- You can bring in food (but no meat). Officially you're required to pay 5% to 15% import duty on the value, but it isn't often enforced. One liter of alcohol is permitted duty free.
- Determining what you can take home depends on your country of origin. Check with your country's customs agency for clarification. US Customs and Border Protection (www.cbp.gov) has details for citizens of the United States.
- Save your receipts, as a customs agent may ask to see them along with the items purchased.
Everyone needs a passport to enter the BVI (except Canadians, who can use a birth certificate and photo ID).
Whether arriving by air or sea, you’ll go through BVI immigration and customs. Officials might ask to see a return ticket and proof of funds, though that’s rare. It can take half an hour or so to clear customs. There’s no reason why, other than it’s just a slow-moving process. If you’re arriving on a ferry, you’ll clear through a customs house (www.bviports.org) near the dock.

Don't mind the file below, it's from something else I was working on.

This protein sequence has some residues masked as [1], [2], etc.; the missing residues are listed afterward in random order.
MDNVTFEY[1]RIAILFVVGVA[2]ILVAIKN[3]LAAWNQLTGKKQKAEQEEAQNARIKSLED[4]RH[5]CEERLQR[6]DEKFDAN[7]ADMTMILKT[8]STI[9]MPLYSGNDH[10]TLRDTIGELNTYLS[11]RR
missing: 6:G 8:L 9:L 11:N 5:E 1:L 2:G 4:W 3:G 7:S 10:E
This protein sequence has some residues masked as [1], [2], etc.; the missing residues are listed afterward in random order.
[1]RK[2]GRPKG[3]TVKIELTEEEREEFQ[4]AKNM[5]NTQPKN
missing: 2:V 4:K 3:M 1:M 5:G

Visitors from most Western countries do not need a visa to enter the BVI for 30 days or less. Check www.bvitourism.com/visas for a list of nationalities that do require a visa. If your home country does not qualify for exemption, contact your nearest British embassy to obtain a visa.